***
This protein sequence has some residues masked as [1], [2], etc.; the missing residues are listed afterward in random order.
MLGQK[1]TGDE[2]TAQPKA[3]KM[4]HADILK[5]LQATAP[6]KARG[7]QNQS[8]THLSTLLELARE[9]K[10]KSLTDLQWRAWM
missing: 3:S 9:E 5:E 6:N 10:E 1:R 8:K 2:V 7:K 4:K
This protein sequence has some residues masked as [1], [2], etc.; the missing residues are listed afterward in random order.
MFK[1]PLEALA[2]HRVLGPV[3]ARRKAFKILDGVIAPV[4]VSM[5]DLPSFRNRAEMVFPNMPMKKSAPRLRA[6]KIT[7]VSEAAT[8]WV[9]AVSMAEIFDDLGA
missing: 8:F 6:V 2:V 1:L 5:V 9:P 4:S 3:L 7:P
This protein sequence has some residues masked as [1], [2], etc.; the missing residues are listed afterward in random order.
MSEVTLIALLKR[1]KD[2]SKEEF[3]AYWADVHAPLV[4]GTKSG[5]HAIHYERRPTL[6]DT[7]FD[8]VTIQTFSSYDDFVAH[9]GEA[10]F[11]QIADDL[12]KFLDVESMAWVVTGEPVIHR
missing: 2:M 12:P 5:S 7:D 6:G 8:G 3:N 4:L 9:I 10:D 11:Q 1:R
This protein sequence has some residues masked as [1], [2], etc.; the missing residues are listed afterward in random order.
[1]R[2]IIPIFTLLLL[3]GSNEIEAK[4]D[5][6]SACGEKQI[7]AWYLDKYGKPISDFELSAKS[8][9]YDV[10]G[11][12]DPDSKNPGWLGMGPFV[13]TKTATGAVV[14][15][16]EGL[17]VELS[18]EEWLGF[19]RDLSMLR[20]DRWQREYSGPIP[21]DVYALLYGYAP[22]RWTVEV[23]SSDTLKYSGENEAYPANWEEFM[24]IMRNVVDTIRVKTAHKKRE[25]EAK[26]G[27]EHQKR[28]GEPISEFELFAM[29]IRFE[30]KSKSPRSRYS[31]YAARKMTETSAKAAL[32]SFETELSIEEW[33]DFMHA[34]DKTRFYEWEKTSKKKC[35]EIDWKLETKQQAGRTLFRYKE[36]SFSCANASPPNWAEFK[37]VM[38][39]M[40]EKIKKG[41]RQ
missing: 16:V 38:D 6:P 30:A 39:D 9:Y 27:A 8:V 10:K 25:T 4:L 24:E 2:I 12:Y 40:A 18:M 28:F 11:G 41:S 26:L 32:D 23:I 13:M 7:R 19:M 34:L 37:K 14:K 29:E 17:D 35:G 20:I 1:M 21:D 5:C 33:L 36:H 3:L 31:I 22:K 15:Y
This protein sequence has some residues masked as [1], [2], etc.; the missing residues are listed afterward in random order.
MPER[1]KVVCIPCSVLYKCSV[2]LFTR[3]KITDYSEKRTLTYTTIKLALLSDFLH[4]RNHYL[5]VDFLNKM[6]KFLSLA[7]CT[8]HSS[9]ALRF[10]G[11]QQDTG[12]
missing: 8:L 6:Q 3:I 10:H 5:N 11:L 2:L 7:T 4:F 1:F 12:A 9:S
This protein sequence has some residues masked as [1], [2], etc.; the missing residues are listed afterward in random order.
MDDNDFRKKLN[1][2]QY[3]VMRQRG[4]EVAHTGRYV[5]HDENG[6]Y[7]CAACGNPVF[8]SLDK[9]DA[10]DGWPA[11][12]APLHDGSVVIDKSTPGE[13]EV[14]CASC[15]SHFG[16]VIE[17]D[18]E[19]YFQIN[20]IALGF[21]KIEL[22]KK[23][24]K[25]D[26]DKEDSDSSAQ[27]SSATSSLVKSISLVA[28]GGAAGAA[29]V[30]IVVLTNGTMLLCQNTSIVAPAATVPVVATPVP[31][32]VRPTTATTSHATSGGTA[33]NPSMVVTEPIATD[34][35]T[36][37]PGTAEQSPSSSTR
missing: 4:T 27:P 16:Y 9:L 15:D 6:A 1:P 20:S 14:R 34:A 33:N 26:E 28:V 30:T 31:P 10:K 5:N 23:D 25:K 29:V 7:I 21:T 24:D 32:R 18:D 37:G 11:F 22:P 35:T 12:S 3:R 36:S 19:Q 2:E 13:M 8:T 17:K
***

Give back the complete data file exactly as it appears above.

This protein sequence has some residues masked as [1], [2], etc.; the missing residues are listed afterward in random order.
MLGQK[1]TGDE[2]TAQPKA[3]KM[4]HADILK[5]LQATAP[6]KARG[7]QNQS[8]THLSTLLELARE[9]K[10]KSLTDLQWRAWM
missing: 3:S 9:E 5:E 6:N 10:E 1:R 8:K 2:V 7:K 4:K
This protein sequence has some residues masked as [1], [2], etc.; the missing residues are listed afterward in random order.
MFK[1]PLEALA[2]HRVLGPV[3]ARRKAFKILDGVIAPV[4]VSM[5]DLPSFRNRAEMVFPNMPMKKSAPRLRA[6]KIT[7]VSEAAT[8]WV[9]AVSMAEIFDDLGA
missing: 8:F 6:V 2:V 1:L 5:V 9:P 4:S 3:L 7:P
This protein sequence has some residues masked as [1], [2], etc.; the missing residues are listed afterward in random order.
MSEVTLIALLKR[1]KD[2]SKEEF[3]AYWADVHAPLV[4]GTKSG[5]HAIHYERRPTL[6]DT[7]FD[8]VTIQTFSSYDDFVAH[9]GEA[10]F[11]QIADDL[12]KFLDVESMAWVVTGEPVIHR
missing: 2:M 12:P 5:S 7:D 6:G 8:G 3:N 4:L 9:I 10:D 11:Q 1:R
This protein sequence has some residues masked as [1], [2], etc.; the missing residues are listed afterward in random order.
[1]R[2]IIPIFTLLLL[3]GSNEIEAK[4]D[5][6]SACGEKQI[7]AWYLDKYGKPISDFELSAKS[8][9]YDV[10]G[11][12]DPDSKNPGWLGMGPFV[13]TKTATGAVV[14][15][16]EGL[17]VELS[18]EEWLGF[19]RDLSMLR[20]DRWQREYSGPIP[21]DVYALLYGYAP[22]RWTVEV[23]SSDTLKYSGENEAYPANWEEFM[24]IMRNVVDTIRVKTAHKKRE[25]EAK[26]G[27]EHQKR[28]GEPISEFELFAM[29]IRFE[30]KSKSPRSRYS[31]YAARKMTETSAKAAL[32]SFETELSIEEW[33]DFMHA[34]DKTRFYEWEKTSKKKC[35]EIDWKLETKQQAGRTLFRYKE[36]SFSCANASPPNWAEFK[37]VM[38][39]M[40]EKIKKG[41]RQ
missing: 16:V 38:D 6:P 30:A 39:D 9:Y 27:A 8:V 10:K 25:T 4:L 24:E 2:I 12:Y 40:A 18:M 28:F 11:G 41:S 26:L 32:D 23:I 13:M 7:R 19:M 34:L 37:K 14:K 29:E 17:D 35:G 20:I 1:M 21:D 5:C 33:L 36:H 3:L 31:I 22:K 15:Y
This protein sequence has some residues masked as [1], [2], etc.; the missing residues are listed afterward in random order.
MPER[1]KVVCIPCSVLYKCSV[2]LFTR[3]KITDYSEKRTLTYTTIKLALLSDFLH[4]RNHYL[5]VDFLNKM[6]KFLSLA[7]CT[8]HSS[9]ALRF[10]G[11]QQDTG[12]
missing: 8:L 6:Q 3:I 10:H 5:N 11:L 2:L 7:T 4:F 1:F 12:A 9:S
This protein sequence has some residues masked as [1], [2], etc.; the missing residues are listed afterward in random order.
MDDNDFRKKLN[1][2]QY[3]VMRQRG[4]EVAHTGRYV[5]HDENG[6]Y[7]CAACGNPVF[8]SLDK[9]DA[10]DGWPA[11][12]APLHDGSVVIDKSTPGE[13]EV[14]CASC[15]SHFG[16]VIE[17]D[18]E[19]YFQIN[20]IALGF[21]KIEL[22]KK[23][24]K[25]D[26]DKEDSDSSAQ[27]SSATSSLVKSISLVA[28]GGAAGAA[29]V[30]IVVLTNGTMLLCQNTSIVAPAATVPVVATPVP[31][32]VRPTTATTSHATSGGTA[33]NPSMVVTEPIATD[34][35]T[36][37]PGTAEQSPSSSTR
missing: 4:T 27:P 16:Y 9:L 15:D 6:A 1:P 20:S 14:R 34:A 33:N 26:E 28:V 30:T 31:P 10:K 5:N 23:D 25:K 29:V 7:I 21:T 24:D 32:R 18:D 37:G 11:F 22:P 35:T 12:S 3:R 36:S 19:Q 2:E 13:M 8:T 17:K